abhi758 wrote:
What is the area of the triangle formed by lines y = 5-x, 2y = 3x, and y = 0?
A. 7.5
B. 8.0
C. 9.0
D. 10.5
E. 15.0
M21-33
The vertices of the triangle formed are (0,0), (5,0) and (2,3)
The first two vertices are fine, but how do we arrive at the third vertice of (2,3)? Since the equation for the third line is y = 0x + 0 / y = 0 it should be a horizontal line. Look forward to any explanations.
We need 3 vertices. We can find them from the intersection of two lines.
y = 0 means that x can be anything . . . but set y = 0 and y= 5 - x equal.
The second equation "stops" y = 0 from going to the right infinitely.
Write equations for all three lines in slope-intercept form in order to keep intercepts straight.
y = mx + b
m = slope
b = y-intercept
Line 1
\(y = 5 - x\)
\(y = -x + 5\)
Line 2
\(y = 0\)
x can be any value. y is always 0
We need Line 1's x-intercept to give us a stop point
Line 3
\(2y = 3x\)
\(y = \frac{3}{2}x + 0\)
Any line that passes through the origin has slope-intercept form: \(y = mx\)
When x is 0, y is 0 and vice versa
The y-intercept is 0
The x-intercept is 0
So coordinates of one vertex are (0,0)
If that is not apparent, just find one of three vertices.
Line 2 = Line 3 will give you the same coordinates --
setting them equal means "this is the point at which the lines intersect"
Each vertex lies at the intersection point of TWO lines
To find that point, set equations equal, two at a time
We can do so because y = y
I think I see some confusion: "x" and "y" are generalized variables
we use, but the x's and y's are not all the same values.
I will use x and y to solve, but I will call
the exact counterparts of x,y coordinates
at the three different vertices (a,b), (c,d) and (e,f)
Vertex 1 (Line 1 equation = Line 3 equation):
\(-x + 5 = \frac{3}{2}x\)
\(-2x + 10 = 3x\)
\(10=5x\)
\(x=2\)
Plug THAT x-coordinate into EITHER equation to find y-coordinate of the intersection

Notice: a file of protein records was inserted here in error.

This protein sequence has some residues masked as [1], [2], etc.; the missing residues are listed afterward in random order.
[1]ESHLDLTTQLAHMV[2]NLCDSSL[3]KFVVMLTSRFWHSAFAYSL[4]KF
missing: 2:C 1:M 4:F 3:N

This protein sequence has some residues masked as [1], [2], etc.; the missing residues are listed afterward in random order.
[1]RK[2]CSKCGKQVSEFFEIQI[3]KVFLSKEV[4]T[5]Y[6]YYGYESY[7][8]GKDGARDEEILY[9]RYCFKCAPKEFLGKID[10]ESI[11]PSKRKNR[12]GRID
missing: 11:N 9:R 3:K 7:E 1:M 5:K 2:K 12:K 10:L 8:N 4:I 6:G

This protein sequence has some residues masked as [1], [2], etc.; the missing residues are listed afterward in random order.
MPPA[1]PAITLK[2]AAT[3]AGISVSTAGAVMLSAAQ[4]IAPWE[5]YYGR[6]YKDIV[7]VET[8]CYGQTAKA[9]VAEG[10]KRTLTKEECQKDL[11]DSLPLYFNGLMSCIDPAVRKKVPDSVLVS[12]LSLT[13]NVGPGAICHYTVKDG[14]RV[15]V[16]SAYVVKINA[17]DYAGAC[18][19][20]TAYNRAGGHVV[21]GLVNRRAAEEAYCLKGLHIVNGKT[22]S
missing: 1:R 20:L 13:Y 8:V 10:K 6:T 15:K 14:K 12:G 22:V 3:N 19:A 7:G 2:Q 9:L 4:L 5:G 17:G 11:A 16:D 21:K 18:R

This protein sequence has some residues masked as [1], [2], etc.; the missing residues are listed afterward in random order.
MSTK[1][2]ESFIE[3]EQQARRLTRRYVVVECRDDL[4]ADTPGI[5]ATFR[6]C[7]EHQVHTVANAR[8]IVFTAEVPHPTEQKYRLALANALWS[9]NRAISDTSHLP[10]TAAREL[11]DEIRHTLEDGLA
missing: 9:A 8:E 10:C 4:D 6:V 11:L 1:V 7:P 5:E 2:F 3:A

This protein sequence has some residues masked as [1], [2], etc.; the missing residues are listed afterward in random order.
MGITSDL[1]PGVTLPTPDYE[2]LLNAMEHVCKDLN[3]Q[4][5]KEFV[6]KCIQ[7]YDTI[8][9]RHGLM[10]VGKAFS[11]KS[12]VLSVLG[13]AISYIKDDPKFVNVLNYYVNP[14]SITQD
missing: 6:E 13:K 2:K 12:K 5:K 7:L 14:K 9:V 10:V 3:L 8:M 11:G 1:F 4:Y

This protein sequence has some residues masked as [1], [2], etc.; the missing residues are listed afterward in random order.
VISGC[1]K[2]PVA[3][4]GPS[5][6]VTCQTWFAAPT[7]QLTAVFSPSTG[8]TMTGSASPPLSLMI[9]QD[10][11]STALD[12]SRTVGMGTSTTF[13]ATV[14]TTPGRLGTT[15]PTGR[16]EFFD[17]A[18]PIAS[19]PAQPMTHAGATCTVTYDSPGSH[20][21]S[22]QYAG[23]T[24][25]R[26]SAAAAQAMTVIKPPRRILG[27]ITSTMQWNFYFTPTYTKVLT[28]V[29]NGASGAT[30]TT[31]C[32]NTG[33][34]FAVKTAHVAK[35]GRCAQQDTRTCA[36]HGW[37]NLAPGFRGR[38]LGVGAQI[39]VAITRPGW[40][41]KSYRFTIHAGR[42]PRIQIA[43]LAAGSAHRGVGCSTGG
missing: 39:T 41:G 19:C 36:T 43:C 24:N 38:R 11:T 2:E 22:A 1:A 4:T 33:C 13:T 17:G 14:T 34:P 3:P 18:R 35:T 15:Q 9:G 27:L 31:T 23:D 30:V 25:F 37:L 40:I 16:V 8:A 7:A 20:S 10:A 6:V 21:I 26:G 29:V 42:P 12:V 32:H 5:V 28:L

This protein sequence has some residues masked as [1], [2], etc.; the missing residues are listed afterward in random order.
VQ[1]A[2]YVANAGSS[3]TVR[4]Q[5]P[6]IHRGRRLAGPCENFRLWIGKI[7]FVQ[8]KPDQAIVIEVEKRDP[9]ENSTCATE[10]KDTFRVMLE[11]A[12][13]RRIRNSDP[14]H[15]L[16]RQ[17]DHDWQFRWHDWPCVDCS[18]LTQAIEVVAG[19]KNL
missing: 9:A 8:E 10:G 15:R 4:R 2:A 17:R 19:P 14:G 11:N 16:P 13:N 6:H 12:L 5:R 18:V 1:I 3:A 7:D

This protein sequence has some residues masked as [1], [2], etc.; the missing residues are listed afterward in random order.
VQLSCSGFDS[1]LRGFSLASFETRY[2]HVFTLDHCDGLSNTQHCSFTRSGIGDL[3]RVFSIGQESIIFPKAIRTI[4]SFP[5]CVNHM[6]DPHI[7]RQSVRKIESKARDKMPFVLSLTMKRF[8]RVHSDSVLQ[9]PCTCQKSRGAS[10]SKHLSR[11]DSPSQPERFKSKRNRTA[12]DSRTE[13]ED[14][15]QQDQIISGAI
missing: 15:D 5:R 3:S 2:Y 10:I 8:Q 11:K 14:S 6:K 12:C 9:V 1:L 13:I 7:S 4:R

\(y = (-x + 5) = (-2 + 5) = 3\)
Coordinates
\((a,b)\) for that intersection point are
\((2, 3)\)Vertex 2 (Line 1 = Line 2) :
\(-x + 5 = 0\)
\(x = 5\)
Plug that x-value into \(y = -x + 5\)
Coordinates
\((c,d)\) for that vertex are
\((5,0)\)Vertex 3 (Line 2 = Line 3):
\(\frac{3}{2}x = 0\)
\(x = 0\) (0 divided by anything except itself = 0)
Plug \(x = 0\) into \(y = \frac{3}{2}x\)
Coordinates
(e,f) for that vertex are
(0,0)When two points have an x- or y-coordinate that is equal,
subtract one NON-equal coordinate from the other NON-equal coordinate.
That's length of one side of the triangle
(c,d): (5,0)
(e,f): (0,0)The y-coordinate is 0. This side of the triangle lies on the x-axis.
\(x2 - x1 = (c - e)\) = length of a side
\((5 - 0) = 5\), which we can call the base of the triangle
The height of the triangle? Sketch if needed.
If the base lies on the x-axis, the height starts from . . . 0
Only one pair has a y-coordinate that is NOT 0
\((a,b) = (2, 3)\)
\(y2 - y1 = (b - 0) = (3 - 0) = 3\)
The triangle's height is \(3\)
Area =\(\frac{b*h}{2}\)
Area =\(\frac{5*3}{2}\)
Area = \(7.5\)
Answer A
dave13 -
Quote:
y = 5-x, so i plugged in this 2y = 3x [AND GOT X = 2] --> x = 2y/3 into this y = 5-x and got y = 3 so i have y= 3 and x =2
You found the intersection point for two lines.
You found coordinates for one vertex. Correct.
3 happens to be the height because the
base lies on y = 0, so the y-value, the height, is y2 - y1 = (3 - 0 ) = 3
But the base is not x=2.
No matter what y is, x always equals 2.
x = 2 is an infinite vertical line.
No side of this triangle is infinite.
What about the other two vertices?
What about the two other possible line intersections?
Plug y = 0 into y = 5 - x. Now what do you have?
It might prevent confusion if you write (x2,y2).
Hint: y2 = 0. When you plug y = 0 into that equation, you get a different x-value than the one you found above.
See my post; x and y are generalized variables but
each vertex has a specific different value of x,y
(I labeled each x,y set as a,b and c,d and e,f to clear confusion)
Plug y = 0 into 2y = 3x. Now what do you have?
It might help if you write (x3, y3)
Hope that helps! _________________
Any fool can know. The point is to understand. — Albert Einstein